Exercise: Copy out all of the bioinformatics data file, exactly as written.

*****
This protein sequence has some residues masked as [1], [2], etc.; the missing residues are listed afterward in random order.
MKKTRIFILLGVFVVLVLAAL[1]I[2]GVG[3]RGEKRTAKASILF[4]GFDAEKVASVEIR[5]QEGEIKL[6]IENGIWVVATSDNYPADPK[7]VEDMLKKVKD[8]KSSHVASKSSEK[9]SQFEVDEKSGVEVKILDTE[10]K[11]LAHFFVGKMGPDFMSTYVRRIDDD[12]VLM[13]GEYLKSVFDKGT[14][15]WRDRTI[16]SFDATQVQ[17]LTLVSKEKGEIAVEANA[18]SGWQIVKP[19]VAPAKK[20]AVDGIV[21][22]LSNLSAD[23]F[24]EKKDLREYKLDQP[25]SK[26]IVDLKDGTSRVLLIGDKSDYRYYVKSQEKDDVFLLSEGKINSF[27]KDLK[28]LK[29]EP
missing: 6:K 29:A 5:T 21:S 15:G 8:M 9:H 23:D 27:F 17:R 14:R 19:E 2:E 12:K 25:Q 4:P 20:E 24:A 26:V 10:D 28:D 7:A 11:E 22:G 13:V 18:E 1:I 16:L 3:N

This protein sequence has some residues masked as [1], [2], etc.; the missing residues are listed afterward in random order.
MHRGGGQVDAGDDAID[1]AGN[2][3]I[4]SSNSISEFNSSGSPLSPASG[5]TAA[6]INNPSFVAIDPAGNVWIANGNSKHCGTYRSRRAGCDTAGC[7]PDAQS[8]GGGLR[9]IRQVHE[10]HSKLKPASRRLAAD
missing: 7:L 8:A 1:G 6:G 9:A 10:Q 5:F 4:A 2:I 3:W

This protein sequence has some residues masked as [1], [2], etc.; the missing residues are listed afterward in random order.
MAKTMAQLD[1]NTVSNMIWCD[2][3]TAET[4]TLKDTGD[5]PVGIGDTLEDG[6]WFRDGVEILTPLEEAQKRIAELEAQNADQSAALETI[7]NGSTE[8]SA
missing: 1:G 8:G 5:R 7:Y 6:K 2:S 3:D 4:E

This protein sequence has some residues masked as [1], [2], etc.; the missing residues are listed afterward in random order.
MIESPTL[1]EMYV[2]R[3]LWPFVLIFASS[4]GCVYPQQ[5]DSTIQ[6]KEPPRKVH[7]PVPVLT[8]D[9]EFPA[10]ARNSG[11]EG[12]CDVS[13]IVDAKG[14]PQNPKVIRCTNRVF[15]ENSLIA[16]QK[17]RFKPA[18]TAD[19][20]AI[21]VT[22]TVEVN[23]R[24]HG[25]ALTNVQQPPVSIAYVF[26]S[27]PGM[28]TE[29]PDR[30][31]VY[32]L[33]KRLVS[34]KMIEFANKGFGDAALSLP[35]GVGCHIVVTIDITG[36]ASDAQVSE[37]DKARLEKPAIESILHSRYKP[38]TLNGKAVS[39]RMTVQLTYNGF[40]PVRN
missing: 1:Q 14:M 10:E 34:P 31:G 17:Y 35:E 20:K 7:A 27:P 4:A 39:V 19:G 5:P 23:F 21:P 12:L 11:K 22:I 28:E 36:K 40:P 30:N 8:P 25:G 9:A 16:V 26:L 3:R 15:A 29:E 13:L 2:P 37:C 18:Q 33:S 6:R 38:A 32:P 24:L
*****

This protein sequence has some residues masked as [1], [2], etc.; the missing residues are listed afterward in random order.
MKKTRIFILLGVFVVLVLAAL[1]I[2]GVG[3]RGEKRTAKASILF[4]GFDAEKVASVEIR[5]QEGEIKL[6]IENGIWVVATSDNYPADPK[7]VEDMLKKVKD[8]KSSHVASKSSEK[9]SQFEVDEKSGVEVKILDTE[10]K[11]LAHFFVGKMGPDFMSTYVRRIDDD[12]VLM[13]GEYLKSVFDKGT[14][15]WRDRTI[16]SFDATQVQ[17]LTLVSKEKGEIAVEANA[18]SGWQIVKP[19]VAPAKK[20]AVDGIV[21][22]LSNLSAD[23]F[24]EKKDLREYKLDQP[25]SK[26]IVDLKDGTSRVLLIGDKSDYRYYVKSQEKDDVFLLSEGKINSF[27]KDLK[28]LK[29]EP
missing: 6:K 29:A 5:T 21:S 15:G 8:M 9:H 23:D 27:F 17:R 14:R 19:E 2:E 12:K 25:Q 4:P 20:E 24:A 26:V 10:D 28:D 7:A 11:E 22:G 13:V 18:E 1:I 16:L 3:N

This protein sequence has some residues masked as [1], [2], etc.; the missing residues are listed afterward in random order.
MHRGGGQVDAGDDAID[1]AGN[2][3]I[4]SSNSISEFNSSGSPLSPASG[5]TAA[6]INNPSFVAIDPAGNVWIANGNSKHCGTYRSRRAGCDTAGC[7]PDAQS[8]GGGLR[9]IRQVHE[10]HSKLKPASRRLAAD
missing: 7:L 8:A 1:G 6:G 9:A 10:Q 5:F 4:A 2:I 3:W

This protein sequence has some residues masked as [1], [2], etc.; the missing residues are listed afterward in random order.
MAKTMAQLD[1]NTVSNMIWCD[2][3]TAET[4]TLKDTGD[5]PVGIGDTLEDG[6]WFRDGVEILTPLEEAQKRIAELEAQNADQSAALETI[7]NGSTE[8]SA
missing: 1:G 8:G 5:R 7:Y 6:K 2:S 3:D 4:E

This protein sequence has some residues masked as [1], [2], etc.; the missing residues are listed afterward in random order.
MIESPTL[1]EMYV[2]R[3]LWPFVLIFASS[4]GCVYPQQ[5]DSTIQ[6]KEPPRKVH[7]PVPVLT[8]D[9]EFPA[10]ARNSG[11]EG[12]CDVS[13]IVDAKG[14]PQNPKVIRCTNRVF[15]ENSLIA[16]QK[17]RFKPA[18]TAD[19][20]AI[21]VT[22]TVEVN[23]R[24]HG[25]ALTNVQQPPVSIAYVF[26]S[27]PGM[28]TE[29]PDR[30][31]VY[32]L[33]KRLVS[34]KMIEFANKGFGDAALSLP[35]GVGCHIVVTIDITG[36]ASDAQVSE[37]DKARLEKPAIESILHSRYKP[38]TLNGKAVS[39]RMTVQLTYNGF[40]PVRN
missing: 1:Q 14:M 10:E 34:P 31:G 17:Y 35:E 20:K 7:A 27:P 4:A 39:V 19:G 5:P 23:F 21:P 12:L 11:K 22:I 28:E 36:K 40:P 30:N 8:P 25:G 9:A 16:V 26:L 3:R 15:A 29:E 13:L 2:P 37:C 18:Q 33:S 6:R 38:A 32:P 24:L